Non-measurable attributes are attributes about the substance that may be stored with the substance or with the container of the substance, whether the attributes would or would not have been measurable by an appropriate sensor. Examples of non-measurable attributes include quantity of consumable pieces, quantity by volume or by weight, date of manufacture, manufacturer, data about its transit from manufacturer, distributor, market, and consumer, data about the temperature during transit, nutritional information like calories, fat grams, % daily allowance of essential vitamins and minerals, a list of medical conditions under which a consumable should not be consumed, data about the relationship between the Consumable Meta Data and known diets, known medical conditions, and known reactions to known medications, and the like.

Amount attributes are attributes directly reflecting the amount of the substance available for future use including weight, volume, mass, height, and count. An attribute indicative of the amount are attributes that may be used or processed to infer or calculate the amount of substance, such as the vapor pressure in a container, the light transmissivity or electrical inductance, capacitance, resistance, reactance, or impedance of the substance. An attribute of the environment is any characteristic of the environment inside of the container, the environment outside of the container, or of the container itself.

As used herein, information or data includes any stored information, such as genealogical and life cycle information, relating to the substance, the container, the manufacturer, the environment, the user or users. Information may be measurable or non-measurable, event based, historical, or identifier information.

Since there may be a plurality of containers, each with a substance, there may need to be a unique identifier identifying each container or each substance that may be paired with an attribute measurement of a substance so that the value of the measurement can be uniquely identified per its meaning at a later time and by subsequent intelligent processes. Such identifier may be associated with the substance, the container, the sensor, or the transmitter and such association may occur at the time of creation or assembly of the components, the time of first adding substance to the container, or the time of introducing the container to a system using a plurality of containers. The identifier may also be dynamically generated, for example, from one or more measurable and non-measurable attributes.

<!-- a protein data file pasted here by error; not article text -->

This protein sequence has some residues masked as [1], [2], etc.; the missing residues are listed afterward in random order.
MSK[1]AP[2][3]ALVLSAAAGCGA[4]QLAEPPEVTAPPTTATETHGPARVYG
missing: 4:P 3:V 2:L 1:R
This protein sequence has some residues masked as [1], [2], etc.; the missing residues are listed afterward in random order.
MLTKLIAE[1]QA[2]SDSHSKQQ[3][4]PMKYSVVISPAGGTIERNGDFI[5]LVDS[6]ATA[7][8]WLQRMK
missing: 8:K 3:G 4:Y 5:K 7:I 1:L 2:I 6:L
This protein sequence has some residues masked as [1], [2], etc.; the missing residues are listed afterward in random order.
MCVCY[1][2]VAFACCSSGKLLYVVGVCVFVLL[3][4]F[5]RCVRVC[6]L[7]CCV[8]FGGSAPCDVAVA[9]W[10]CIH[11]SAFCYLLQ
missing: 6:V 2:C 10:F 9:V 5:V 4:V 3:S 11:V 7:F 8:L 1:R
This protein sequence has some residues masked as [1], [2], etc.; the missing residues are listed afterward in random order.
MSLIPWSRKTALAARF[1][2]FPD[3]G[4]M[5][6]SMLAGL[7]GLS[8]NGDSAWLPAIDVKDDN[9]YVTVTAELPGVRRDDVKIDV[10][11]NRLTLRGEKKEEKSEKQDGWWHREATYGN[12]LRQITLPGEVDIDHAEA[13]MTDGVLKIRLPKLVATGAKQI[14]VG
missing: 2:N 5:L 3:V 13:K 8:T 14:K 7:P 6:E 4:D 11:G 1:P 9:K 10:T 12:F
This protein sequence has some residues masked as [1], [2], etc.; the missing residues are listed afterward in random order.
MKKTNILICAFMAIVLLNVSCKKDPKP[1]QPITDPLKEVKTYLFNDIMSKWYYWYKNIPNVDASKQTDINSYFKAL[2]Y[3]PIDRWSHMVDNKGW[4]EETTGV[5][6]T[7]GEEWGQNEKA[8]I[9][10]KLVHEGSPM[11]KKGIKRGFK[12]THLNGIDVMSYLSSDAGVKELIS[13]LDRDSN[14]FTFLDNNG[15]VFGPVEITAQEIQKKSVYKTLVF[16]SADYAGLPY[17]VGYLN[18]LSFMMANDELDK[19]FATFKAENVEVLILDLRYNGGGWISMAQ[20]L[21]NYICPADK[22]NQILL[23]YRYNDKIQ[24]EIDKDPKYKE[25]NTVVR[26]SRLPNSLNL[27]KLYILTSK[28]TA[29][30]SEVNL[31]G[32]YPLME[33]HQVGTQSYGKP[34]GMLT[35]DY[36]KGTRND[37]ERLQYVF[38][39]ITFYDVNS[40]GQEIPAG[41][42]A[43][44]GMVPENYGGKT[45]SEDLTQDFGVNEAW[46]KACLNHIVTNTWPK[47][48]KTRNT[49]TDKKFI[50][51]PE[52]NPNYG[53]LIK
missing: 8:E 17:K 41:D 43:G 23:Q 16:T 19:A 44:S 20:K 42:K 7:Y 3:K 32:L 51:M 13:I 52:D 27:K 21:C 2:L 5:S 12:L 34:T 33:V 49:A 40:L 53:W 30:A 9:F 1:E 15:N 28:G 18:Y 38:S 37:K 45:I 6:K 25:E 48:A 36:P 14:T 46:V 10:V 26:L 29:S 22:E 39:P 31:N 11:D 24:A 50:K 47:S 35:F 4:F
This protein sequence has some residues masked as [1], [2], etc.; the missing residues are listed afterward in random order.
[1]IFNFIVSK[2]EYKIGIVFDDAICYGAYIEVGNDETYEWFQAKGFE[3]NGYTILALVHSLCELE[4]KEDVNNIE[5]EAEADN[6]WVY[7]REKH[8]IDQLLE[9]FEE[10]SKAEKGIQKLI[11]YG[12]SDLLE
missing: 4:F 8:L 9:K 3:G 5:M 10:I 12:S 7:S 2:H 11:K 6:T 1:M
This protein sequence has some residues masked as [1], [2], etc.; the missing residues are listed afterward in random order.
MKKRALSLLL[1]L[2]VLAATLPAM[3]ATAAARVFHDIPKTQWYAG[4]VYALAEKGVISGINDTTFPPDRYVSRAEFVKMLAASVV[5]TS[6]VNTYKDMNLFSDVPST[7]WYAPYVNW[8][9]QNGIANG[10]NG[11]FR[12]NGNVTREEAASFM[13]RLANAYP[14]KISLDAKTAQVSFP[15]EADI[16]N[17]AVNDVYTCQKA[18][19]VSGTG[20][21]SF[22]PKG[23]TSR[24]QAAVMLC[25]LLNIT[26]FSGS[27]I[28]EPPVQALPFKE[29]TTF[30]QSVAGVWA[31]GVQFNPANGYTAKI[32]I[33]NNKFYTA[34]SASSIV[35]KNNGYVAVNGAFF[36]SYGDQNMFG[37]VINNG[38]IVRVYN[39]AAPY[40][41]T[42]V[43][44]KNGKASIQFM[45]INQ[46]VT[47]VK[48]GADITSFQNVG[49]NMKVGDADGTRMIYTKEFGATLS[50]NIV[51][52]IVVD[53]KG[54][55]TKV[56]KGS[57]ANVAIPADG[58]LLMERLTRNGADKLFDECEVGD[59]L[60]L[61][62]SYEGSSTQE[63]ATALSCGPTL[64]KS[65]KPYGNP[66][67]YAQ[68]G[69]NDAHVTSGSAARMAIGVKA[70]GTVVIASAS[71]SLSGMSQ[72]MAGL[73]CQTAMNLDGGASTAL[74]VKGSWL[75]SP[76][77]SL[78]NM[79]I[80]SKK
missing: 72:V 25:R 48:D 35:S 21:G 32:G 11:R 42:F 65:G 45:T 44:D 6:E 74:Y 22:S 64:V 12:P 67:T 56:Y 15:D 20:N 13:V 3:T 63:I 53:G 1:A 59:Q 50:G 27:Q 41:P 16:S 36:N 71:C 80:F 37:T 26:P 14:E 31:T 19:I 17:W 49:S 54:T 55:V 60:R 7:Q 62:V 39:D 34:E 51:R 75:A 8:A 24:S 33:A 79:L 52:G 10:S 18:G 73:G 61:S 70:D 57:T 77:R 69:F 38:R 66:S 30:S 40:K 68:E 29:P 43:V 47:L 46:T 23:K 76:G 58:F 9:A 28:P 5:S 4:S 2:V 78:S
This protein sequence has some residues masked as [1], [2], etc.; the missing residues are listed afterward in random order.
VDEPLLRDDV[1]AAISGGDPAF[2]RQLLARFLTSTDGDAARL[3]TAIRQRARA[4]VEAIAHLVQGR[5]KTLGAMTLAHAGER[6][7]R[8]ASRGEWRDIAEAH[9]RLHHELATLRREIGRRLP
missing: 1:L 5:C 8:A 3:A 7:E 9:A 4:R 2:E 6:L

Similarly, since there may be a plurality of attributes applicable to a substance, attributes may need to be uniquely identifiable so that when a collection of attributes each having a value is either stored or transmitted, each respective value is paired with its attribute identifier so that the value can be uniquely identified per its meaning at a later time and by a subsequent intelligent process. In the simplest case, where there is only an amount attribute, the system may assume that all values are amount values with an inherent attribute identifier with the meaning of amount.

A container of substance is any container capable of temporarily holding an amount of substance. A lid is a feature of any container which may be opened to permit or improve access to the substance in the container. A dispenser is any feature of a container which permits or drives the active or passive filling of substance into the container or which permits or drives the active dispensing of substance from the container. A main body of a container is any portion of the container which is not a lid or dispenser. A portable container is a container that is intended to be periodically manually moved within a use environment during its lifetime.

A sensor is any active or passive device capable of obtaining information in a form which may be either actively or passively communicated to another device for use by the other device. A communication of information is the delivery of information from a first device to a second device either by the active transmission from the first device to the second device or by the reading of the second device by the first device. A transmitter is any device which wirelessly communicates information to other devices using any form of active or passive transmission including optical or electromagnetic waves.

A triggering event is an event used as an input by a system to begin a process. Examples of triggering events are execution of a firmware or software, an access event as defined below, receiving a network message, a clock tick, a period of a function like a sine wave, and the like. An access device of a container is any feature of a container that permits access to the substance, including any lid or dispenser. An access event relating to a container of substance is any event indicative of accessing the substance in a container such as an opening, closing, dispensing or filling event. A local event, device, process or step is an event, device, process or step existing or occurring in or about the container. A remote event, device, process or step is an event, device, process or step existing or occurring remote from the container. A notification is specific information derived from a system which is a value to a user or to an observing computer program on a remote device. A notification event is an event resulting in the immediate availability of information to a user or the delivery of information to a user, such as audible announcement, a visible display on a user interface, a communication to phone or other portable consumer electronic device, or a notification message either broadcast on at least one computer network or directed to at least one computer containing a software component configured to receive the notification.